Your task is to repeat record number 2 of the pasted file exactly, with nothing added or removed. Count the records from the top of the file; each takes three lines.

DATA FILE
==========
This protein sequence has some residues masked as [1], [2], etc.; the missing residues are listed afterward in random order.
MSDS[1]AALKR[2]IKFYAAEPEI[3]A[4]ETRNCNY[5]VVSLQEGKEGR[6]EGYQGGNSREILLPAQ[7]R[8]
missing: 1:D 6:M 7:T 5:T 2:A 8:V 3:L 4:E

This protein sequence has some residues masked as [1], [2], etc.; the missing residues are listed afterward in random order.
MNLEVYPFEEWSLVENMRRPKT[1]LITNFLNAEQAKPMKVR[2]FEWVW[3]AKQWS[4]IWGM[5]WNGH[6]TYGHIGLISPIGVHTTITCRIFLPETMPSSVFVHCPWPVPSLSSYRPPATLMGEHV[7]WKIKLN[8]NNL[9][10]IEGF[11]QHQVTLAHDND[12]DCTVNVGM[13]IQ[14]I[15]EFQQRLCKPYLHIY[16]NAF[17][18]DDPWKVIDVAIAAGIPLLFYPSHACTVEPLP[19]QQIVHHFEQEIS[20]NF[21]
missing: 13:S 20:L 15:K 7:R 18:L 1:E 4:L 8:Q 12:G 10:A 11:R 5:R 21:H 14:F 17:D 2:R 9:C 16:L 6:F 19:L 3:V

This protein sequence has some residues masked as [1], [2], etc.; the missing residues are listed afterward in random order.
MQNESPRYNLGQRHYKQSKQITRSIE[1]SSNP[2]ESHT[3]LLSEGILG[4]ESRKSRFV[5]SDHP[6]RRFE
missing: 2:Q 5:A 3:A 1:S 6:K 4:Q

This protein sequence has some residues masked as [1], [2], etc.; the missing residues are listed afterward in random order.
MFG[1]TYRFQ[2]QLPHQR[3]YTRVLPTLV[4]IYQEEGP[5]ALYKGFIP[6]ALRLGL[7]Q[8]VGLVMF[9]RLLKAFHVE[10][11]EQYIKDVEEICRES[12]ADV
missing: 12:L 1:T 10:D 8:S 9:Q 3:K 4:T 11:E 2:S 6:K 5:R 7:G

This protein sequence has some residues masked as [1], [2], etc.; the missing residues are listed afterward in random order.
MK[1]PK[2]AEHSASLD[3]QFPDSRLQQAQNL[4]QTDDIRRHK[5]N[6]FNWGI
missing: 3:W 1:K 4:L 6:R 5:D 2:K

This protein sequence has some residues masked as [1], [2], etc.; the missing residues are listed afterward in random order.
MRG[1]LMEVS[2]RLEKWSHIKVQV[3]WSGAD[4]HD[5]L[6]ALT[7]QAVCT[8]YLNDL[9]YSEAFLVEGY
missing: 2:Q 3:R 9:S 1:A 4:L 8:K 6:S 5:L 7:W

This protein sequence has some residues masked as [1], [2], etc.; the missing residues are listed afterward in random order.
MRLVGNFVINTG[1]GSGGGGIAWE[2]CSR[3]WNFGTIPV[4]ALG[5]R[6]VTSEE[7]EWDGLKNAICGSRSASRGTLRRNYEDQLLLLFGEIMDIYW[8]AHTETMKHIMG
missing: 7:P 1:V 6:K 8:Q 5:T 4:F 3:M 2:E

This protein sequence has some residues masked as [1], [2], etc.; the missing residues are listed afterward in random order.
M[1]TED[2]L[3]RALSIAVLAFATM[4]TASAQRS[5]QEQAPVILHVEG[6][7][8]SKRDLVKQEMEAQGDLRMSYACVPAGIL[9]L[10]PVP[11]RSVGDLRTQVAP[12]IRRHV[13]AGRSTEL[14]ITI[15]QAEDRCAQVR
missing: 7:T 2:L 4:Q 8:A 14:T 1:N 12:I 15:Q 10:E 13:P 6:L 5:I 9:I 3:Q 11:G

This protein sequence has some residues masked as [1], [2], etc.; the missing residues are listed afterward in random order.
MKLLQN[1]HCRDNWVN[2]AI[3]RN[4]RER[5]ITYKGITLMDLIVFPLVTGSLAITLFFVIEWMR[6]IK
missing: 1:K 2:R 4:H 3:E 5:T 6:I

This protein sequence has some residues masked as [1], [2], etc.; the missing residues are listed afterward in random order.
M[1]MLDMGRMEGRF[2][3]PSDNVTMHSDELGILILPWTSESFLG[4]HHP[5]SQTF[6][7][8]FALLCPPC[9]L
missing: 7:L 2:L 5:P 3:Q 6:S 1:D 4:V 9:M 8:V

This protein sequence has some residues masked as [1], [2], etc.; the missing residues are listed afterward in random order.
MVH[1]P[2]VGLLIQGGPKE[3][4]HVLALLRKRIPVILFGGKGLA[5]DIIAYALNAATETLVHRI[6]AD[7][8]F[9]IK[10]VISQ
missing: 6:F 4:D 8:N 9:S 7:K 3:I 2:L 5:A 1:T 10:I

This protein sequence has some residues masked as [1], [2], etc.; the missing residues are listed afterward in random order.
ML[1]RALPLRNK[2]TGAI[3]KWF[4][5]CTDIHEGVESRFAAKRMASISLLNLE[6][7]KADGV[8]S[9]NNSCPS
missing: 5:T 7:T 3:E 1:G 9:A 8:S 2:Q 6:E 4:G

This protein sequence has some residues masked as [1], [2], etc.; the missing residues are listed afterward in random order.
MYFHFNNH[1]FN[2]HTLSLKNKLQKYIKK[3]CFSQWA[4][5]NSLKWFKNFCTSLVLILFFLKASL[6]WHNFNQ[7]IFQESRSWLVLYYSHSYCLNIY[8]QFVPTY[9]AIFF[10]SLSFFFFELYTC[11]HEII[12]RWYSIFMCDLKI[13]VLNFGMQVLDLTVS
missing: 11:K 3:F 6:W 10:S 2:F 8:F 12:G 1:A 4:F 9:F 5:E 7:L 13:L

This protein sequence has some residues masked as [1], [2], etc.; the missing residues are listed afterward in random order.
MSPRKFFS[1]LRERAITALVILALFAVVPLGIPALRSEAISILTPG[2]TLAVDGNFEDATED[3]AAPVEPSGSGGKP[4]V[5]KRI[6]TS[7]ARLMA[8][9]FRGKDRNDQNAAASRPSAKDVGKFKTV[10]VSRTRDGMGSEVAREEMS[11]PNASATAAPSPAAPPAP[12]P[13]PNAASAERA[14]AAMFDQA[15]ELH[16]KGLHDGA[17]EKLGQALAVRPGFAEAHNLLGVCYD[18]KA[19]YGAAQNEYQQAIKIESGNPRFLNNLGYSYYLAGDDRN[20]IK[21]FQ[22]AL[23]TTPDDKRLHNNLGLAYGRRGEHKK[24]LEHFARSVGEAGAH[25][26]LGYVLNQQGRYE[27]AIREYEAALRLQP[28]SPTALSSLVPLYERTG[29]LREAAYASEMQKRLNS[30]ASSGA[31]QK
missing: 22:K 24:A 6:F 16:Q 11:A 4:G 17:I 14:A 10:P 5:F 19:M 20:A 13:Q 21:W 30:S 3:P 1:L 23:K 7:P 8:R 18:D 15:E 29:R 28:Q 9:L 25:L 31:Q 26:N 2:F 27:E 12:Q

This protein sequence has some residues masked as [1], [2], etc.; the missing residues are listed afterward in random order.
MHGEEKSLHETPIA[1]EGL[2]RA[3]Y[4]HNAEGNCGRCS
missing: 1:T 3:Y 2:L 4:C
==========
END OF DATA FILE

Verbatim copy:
This protein sequence has some residues masked as [1], [2], etc.; the missing residues are listed afterward in random order.
MNLEVYPFEEWSLVENMRRPKT[1]LITNFLNAEQAKPMKVR[2]FEWVW[3]AKQWS[4]IWGM[5]WNGH[6]TYGHIGLISPIGVHTTITCRIFLPETMPSSVFVHCPWPVPSLSSYRPPATLMGEHV[7]WKIKLN[8]NNL[9][10]IEGF[11]QHQVTLAHDND[12]DCTVNVGM[13]IQ[14]I[15]EFQQRLCKPYLHIY[16]NAF[17][18]DDPWKVIDVAIAAGIPLLFYPSHACTVEPLP[19]QQIVHHFEQEIS[20]NF[21]
missing: 13:S 20:L 15:K 7:R 18:L 1:E 4:L 8:Q 12:G 10:A 11:R 5:R 21:H 14:F 17:D 2:R 9:C 16:L 6:F 19:L 3:V